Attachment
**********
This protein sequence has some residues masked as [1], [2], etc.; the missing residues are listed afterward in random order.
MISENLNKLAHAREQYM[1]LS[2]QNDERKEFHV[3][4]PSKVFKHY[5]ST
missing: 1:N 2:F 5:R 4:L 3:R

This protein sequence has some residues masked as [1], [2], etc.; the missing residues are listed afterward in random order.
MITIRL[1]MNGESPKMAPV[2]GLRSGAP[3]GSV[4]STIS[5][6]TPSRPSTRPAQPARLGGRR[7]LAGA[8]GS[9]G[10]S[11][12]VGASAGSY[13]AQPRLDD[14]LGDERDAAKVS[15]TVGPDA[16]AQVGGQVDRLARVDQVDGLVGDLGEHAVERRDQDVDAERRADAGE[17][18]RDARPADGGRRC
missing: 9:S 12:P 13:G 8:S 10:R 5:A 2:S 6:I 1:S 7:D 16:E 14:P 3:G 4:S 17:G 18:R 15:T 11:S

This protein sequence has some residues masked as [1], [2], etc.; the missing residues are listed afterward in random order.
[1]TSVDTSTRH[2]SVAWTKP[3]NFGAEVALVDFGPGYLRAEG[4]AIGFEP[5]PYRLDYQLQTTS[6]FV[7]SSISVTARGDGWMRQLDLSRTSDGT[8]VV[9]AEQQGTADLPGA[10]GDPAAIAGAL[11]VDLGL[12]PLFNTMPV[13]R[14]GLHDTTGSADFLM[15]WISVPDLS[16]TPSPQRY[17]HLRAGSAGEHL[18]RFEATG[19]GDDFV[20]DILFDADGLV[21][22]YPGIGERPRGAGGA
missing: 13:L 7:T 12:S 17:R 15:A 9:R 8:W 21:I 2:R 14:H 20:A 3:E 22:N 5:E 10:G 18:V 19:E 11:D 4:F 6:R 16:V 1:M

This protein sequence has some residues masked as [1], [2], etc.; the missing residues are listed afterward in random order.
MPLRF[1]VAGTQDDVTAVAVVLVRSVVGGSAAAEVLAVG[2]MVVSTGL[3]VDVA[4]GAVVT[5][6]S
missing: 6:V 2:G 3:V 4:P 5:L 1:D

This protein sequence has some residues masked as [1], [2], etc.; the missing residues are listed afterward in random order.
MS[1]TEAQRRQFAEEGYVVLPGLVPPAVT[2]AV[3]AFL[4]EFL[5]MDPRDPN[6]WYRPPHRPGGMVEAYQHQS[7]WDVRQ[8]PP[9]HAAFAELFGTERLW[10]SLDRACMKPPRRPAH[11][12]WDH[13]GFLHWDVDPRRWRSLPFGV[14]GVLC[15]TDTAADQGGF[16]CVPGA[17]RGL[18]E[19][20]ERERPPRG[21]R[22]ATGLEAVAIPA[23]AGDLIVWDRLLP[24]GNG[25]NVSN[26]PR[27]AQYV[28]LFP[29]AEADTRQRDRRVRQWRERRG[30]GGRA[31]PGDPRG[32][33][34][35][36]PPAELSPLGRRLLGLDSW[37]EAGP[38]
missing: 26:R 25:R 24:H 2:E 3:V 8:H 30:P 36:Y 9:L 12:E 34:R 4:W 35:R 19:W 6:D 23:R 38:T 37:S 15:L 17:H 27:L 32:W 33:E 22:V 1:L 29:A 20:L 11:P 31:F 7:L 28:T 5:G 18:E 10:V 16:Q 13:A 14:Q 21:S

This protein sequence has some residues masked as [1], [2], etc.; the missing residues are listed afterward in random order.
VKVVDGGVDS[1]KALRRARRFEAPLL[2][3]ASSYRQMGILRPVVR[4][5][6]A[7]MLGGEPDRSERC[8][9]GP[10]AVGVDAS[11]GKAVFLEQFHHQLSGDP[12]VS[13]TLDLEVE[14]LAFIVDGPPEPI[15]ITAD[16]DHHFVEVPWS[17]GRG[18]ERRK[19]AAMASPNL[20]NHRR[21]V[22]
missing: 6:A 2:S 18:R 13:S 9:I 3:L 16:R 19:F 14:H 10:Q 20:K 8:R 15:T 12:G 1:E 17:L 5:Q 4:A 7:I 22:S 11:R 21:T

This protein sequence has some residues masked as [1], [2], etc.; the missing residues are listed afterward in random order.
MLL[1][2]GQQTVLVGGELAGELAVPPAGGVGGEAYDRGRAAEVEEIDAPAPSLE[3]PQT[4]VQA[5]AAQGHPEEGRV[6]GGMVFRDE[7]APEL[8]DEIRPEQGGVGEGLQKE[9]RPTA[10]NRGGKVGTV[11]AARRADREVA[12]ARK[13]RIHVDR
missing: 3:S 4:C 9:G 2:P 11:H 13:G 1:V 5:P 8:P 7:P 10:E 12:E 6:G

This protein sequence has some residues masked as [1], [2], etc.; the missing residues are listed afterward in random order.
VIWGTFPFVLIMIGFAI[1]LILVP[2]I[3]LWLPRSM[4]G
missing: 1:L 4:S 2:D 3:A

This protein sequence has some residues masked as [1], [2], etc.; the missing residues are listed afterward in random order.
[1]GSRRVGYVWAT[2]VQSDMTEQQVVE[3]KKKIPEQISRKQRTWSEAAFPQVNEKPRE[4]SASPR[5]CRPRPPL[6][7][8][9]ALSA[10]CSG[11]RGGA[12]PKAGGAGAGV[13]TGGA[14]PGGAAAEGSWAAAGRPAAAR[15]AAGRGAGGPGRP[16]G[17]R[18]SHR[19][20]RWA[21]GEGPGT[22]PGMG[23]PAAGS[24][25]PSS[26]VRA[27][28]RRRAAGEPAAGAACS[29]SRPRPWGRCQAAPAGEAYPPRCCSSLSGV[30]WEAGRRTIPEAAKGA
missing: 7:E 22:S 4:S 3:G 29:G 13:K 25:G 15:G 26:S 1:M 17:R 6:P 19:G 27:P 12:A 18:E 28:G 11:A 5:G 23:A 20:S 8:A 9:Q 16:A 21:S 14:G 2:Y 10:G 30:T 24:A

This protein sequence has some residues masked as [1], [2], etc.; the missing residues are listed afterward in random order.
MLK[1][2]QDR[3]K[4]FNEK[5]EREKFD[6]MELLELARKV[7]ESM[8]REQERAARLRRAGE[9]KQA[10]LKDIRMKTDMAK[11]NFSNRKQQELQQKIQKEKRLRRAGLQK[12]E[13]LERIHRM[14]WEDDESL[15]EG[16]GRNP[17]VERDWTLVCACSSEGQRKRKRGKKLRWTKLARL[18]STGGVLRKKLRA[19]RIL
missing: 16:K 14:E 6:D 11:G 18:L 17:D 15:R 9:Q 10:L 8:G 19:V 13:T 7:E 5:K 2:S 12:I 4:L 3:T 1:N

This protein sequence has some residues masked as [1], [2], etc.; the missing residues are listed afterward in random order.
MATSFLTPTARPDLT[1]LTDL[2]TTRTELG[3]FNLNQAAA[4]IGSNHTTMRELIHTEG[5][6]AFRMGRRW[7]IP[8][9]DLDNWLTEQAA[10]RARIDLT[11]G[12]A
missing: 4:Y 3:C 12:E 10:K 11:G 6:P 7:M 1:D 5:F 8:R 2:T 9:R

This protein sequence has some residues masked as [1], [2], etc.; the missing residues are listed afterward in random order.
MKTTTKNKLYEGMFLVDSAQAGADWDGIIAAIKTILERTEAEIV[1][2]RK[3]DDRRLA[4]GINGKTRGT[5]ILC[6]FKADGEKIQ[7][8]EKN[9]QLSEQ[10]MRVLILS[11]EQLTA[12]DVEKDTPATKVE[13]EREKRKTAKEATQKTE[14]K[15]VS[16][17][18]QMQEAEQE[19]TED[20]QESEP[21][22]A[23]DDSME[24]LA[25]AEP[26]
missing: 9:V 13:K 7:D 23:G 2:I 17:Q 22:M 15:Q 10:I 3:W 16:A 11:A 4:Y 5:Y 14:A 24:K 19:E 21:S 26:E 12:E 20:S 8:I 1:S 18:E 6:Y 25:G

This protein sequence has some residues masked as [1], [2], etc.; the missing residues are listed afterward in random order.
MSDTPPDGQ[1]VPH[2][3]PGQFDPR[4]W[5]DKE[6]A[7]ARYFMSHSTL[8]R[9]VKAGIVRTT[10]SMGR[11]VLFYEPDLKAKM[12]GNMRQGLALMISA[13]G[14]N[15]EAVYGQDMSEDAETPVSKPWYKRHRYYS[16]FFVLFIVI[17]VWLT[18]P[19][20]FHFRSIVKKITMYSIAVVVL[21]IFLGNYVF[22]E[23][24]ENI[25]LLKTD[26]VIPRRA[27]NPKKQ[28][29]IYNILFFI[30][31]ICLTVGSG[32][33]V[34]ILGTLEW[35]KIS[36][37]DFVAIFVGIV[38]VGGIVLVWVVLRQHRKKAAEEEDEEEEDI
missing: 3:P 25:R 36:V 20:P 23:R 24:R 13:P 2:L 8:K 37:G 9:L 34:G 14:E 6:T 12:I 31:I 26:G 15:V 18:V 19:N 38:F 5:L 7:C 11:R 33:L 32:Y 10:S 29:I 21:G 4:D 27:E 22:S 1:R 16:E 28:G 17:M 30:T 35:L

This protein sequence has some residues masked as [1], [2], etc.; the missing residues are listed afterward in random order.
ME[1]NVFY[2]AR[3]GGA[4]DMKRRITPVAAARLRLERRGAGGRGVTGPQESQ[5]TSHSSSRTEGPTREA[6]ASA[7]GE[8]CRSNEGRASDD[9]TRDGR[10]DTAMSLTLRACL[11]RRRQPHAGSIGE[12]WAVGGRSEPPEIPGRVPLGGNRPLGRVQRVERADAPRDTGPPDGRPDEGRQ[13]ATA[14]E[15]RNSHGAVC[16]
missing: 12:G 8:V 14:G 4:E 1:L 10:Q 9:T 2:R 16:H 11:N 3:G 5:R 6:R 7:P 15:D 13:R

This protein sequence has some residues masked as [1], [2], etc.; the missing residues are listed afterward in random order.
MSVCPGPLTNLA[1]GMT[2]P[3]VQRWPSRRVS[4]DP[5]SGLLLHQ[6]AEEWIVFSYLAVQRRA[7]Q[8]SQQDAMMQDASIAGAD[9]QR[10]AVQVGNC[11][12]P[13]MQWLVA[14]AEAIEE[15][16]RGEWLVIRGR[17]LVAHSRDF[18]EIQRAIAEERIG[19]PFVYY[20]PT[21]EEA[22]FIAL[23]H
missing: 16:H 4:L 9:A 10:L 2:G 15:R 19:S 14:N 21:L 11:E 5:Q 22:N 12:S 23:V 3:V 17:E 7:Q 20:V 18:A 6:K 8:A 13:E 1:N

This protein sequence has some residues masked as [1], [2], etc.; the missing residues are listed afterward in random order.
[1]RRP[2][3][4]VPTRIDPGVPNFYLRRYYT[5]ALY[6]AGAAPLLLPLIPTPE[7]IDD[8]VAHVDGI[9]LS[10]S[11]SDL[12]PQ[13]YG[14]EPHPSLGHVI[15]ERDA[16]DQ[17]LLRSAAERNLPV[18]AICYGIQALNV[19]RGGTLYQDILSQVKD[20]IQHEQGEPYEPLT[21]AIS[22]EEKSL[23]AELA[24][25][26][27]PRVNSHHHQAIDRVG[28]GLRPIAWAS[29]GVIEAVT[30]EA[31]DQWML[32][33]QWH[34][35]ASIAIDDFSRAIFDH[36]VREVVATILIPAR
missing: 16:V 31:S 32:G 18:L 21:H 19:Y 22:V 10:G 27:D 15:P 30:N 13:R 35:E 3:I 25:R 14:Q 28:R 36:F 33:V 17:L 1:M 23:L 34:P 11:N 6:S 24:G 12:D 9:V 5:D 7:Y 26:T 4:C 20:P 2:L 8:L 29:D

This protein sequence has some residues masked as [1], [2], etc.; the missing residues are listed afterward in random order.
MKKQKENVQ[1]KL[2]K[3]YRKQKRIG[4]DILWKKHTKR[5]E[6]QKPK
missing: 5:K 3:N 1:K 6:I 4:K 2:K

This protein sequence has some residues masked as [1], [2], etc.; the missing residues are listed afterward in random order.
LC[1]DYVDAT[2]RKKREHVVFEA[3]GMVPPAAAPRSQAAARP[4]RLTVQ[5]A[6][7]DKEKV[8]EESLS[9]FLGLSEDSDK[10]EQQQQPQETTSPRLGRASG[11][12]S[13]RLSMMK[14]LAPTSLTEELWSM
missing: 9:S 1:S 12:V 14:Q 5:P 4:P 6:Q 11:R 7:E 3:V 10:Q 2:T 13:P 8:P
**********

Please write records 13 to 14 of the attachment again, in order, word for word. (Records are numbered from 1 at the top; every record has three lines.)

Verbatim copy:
This protein sequence has some residues masked as [1], [2], etc.; the missing residues are listed afterward in random order.
MSDTPPDGQ[1]VPH[2][3]PGQFDPR[4]W[5]DKE[6]A[7]ARYFMSHSTL[8]R[9]VKAGIVRTT[10]SMGR[11]VLFYEPDLKAKM[12]GNMRQGLALMISA[13]G[14]N[15]EAVYGQDMSEDAETPVSKPWYKRHRYYS[16]FFVLFIVI[17]VWLT[18]P[19][20]FHFRSIVKKITMYSIAVVVL[21]IFLGNYVF[22]E[23][24]ENI[25]LLKTD[26]VIPRRA[27]NPKKQ[28][29]IYNILFFI[30][31]ICLTVGSG[32][33]V[34]ILGTLEW[35]KIS[36][37]DFVAIFVGIV[38]VGGIVLVWVVLRQHRKKAAEEEDEEEEDI
missing: 3:P 25:R 36:V 20:P 23:R 24:R 13:P 2:L 8:K 37:G 9:L 34:G 14:E 6:T 12:I 31:I 26:G 15:V 18:V 19:N 38:F 5:L 7:C 11:R 33:L 32:Y 10:S 29:I 21:G 4:D 27:E 22:S 1:R 16:E 28:G 17:M 30:T 35:L

This protein sequence has some residues masked as [1], [2], etc.; the missing residues are listed afterward in random order.
ME[1]NVFY[2]AR[3]GGA[4]DMKRRITPVAAARLRLERRGAGGRGVTGPQESQ[5]TSHSSSRTEGPTREA[6]ASA[7]GE[8]CRSNEGRASDD[9]TRDGR[10]DTAMSLTLRACL[11]RRRQPHAGSIGE[12]WAVGGRSEPPEIPGRVPLGGNRPLGRVQRVERADAPRDTGPPDGRPDEGRQ[13]ATA[14]E[15]RNSHGAVC[16]
missing: 12:G 8:V 14:G 4:E 1:L 10:Q 9:T 2:R 16:H 11:N 3:G 5:R 6:R 7:P 15:D 13:R